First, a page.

Time Out says
Mon May 15 2006One Christmas vacation, the university-age scions of the Upper East Side aristocracy return home for a few ritualised weeks of debutante balls and ‘after-parties’ in Whit Stillman’s semi-autobiographical debut, first released in 1990 and now revived at the ICA. To most viewers, the film’s milieu will be exotic terrain – New York’s old-money thoroughbreds in their natural habitat – and it’s the writer-director’s alter ego, Tom Townsend (Edward Clements), who locates our point of view. Tom’s parents have split and his trust fund has evaporated, so he provides the knowledge of the insider but the critical stance of the dispossessed outsider. With dry, affable humour, Stillman ribs his wealthy characters for their vanities and juvenile myopia, but he never belittles them for what amounts to a profitable accident of birth. If anything, Stillman casts the sharpest eye on his less privileged stand-in, who’s marked out by his red hair, his quasi-socialist politics, his use of public transportation, and his raincoat in winter.
It’s a credit to Whitman’s gifts of characterisation that Tom is at once as infuriating and loveable as any smart, decent kid in the throes of late adolescence. So is Nick (Chris Eigeman), who’s possessed of lightning wit, bad judgment, and no end of snap opinions (‘The Surrealists were all a bunch of social climbers’). And so is Charlie (Taylor Nichols), who nurses a crush on sweet, pretty Audrey (Carolyn Farina) and frets about the ‘downward mobility’ of what he dubs the UHB, or Urban Haute Bourgeoisie. None of Stillman’s endearing characters quite fits their prescribed social context, and in its exhilarated final movement, ‘Metropolitan’ finds an exit out of the stifling UHB salon.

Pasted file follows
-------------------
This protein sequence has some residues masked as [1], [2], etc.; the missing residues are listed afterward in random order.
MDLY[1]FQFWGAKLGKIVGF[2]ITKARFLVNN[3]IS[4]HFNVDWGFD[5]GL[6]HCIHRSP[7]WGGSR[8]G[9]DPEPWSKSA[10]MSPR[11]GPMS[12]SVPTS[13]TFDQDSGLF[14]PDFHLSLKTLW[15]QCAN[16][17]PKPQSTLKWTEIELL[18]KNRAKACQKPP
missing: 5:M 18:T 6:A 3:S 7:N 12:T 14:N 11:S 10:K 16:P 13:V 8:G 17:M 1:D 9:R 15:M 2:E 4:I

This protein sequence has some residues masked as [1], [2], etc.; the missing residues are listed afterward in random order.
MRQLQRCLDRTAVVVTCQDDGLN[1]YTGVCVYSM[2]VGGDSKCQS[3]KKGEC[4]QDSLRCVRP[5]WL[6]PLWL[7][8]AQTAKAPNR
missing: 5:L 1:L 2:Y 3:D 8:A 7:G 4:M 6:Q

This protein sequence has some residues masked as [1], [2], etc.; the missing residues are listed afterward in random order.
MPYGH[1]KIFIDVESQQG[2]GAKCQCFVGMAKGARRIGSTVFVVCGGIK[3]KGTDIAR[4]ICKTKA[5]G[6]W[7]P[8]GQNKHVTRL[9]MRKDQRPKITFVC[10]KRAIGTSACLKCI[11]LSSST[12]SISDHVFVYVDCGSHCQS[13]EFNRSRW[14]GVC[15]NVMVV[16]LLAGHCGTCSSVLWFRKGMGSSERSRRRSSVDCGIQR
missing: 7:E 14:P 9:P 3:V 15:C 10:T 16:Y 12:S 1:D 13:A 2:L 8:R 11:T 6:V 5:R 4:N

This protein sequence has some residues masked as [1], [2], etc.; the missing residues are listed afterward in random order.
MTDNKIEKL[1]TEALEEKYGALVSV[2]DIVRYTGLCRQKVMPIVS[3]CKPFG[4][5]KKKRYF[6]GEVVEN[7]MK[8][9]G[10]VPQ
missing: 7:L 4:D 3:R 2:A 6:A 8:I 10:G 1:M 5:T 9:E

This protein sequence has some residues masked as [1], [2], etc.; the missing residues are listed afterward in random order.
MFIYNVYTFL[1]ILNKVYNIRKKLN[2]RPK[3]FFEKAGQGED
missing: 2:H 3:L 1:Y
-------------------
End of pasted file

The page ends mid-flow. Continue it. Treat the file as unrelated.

Author: Jessica Winter
Fri May 19, 2006